Wall Street | Listed companies will have to estimate their climate impact

(New York) Companies listed on Wall Street will be obliged to communicate data on their greenhouse gas emissions as well as their exposure to climate risks, under a new regulation adopted Wednesday by the American markets regulator financial institutions, the SEC.


Just a few hours after the adoption of the text, prosecutors from nine states, all Republicans, announced that they were going to federal courts to have it invalidated, accusing the SEC of overstepping its prerogatives.

Under this regulation, companies will have to include in their annual report data on emissions resulting from their direct activities (known as “scope 1”) as well as energy consumption (“scope 2”).

The SEC, on the other hand, has renounced imposing the publication of information on so-called “scope 3” emissions, that is to say those of the company’s suppliers and consumers of the goods or services it produces. (upstream and downstream).

This last component appeared in the initial proposal, submitted for comments in March 2022.

According to the text, the application of which will be spread out from the fiscal year 2025, companies listed in New York will also have to report climate-related risks and their effects, proven or potential, on their strategy, their economic model and their forecasts.

Other necessary information: the costs caused by climatic events, as well as expenses linked to possible purchases of carbon credits, which amounts to investing in projects reducing the consequences of greenhouse gas emissions.

Many companies already communicate on their climate impact and their actions to compensate or reduce it.

Ben Jealous, president of the Sierra Club, an influential American environmental protection organization, welcomed “a positive step forward”, but considered that the new regulations fell “significantly short of what would be necessary”.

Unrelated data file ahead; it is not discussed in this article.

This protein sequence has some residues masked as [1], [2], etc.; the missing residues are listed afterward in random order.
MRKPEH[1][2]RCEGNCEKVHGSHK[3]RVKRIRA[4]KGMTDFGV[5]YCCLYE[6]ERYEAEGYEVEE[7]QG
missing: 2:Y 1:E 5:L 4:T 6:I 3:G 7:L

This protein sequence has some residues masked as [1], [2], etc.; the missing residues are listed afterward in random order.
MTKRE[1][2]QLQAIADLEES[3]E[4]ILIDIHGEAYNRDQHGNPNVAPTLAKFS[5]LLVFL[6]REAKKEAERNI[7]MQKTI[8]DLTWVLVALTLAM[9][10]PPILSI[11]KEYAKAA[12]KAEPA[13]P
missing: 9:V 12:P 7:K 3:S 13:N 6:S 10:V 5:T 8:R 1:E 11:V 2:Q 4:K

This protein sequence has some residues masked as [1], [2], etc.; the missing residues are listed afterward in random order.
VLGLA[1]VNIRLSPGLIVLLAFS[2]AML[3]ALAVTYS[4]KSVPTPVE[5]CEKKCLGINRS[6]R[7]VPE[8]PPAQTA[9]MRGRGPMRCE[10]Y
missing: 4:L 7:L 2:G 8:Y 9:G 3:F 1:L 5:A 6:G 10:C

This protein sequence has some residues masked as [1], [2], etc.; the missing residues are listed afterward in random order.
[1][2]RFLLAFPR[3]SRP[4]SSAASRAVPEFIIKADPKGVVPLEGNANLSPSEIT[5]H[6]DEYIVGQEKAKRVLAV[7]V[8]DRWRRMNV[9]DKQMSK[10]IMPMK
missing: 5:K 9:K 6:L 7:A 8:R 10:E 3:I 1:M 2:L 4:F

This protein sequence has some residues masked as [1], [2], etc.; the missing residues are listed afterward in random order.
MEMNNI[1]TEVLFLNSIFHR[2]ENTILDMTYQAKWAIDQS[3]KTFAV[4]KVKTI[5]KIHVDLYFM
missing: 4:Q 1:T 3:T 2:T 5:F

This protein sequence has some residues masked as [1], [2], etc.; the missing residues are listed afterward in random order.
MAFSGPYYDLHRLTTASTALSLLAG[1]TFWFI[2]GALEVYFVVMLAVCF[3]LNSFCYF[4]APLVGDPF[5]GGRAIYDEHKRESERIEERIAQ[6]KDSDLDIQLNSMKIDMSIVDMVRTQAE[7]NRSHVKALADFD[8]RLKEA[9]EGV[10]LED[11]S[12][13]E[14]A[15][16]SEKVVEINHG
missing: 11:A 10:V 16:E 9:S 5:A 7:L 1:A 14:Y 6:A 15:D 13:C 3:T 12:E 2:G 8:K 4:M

“Scope 3 emissions (which are not included in the regulations) represent the vast majority of emissions from most companies,” he stressed on X. The Sierra club indicated that it was considering taking legal action to return to the initial version of the text.

Three of the five SEC commissioners voted in favor of adopting this rule following a public session.

PHOTO ANDREW KELLY, REUTERS ARCHIVES

The seal of the American financial markets regulator, the SEC

Among the opponents, Commissioner Hester Peirce pointed out that, according to estimates, these measures would increase the inherent costs of a listed company by 21% on average.

Thousands of small companies will be exempt from these obligations, another development compared to the first version of the text.

She also noted that data relating to the climate within a company remained “imprecise” and could not be compared to traditional financial and accounting data.

But for Gary Gensler, “this regulation offers investors coherent information, material for comparison and useful for decision-making,” said the president, quoted in a press release.

“Direct attack”

Prosecutors from nine states have announced that they will appeal to a federal appeals court to overturn this new directive, which West Virginia Attorney Patrick Morrisey called “an insidious maneuver to weaken the energy sector” in the United States.

“The SEC has nothing to do with climate change or energy,” insisted the magistrate during a press conference. “This is another attempt to implement a program without statutory prerogatives. »

The subject of environmental and social criteria (ESG) has become a battleground for some Republicans.

They believe that taking climate change into account in investment decisions goes against the long-term interests of clients.

Several Republican states have adopted texts allowing them to do without the services of companies using environmental criteria in their investment decisions.

Under pressure, several companies have reduced their public communication on the subject.

“In the United States, we are committed to the free functioning of the market,” said Patrick Morrisey, “and I have always viewed ESG standards as a direct attack on the market economy.”

The West Virginia prosecutor denounced the SEC’s desire to force companies to communicate on climate change when “people who work (on this subject) cannot agree” on a finding.

A study from Cornell University, published in 2021, showed that 99.9% of published research concluded that climate change was primarily caused by humanity.


reference: www.lapresse.ca

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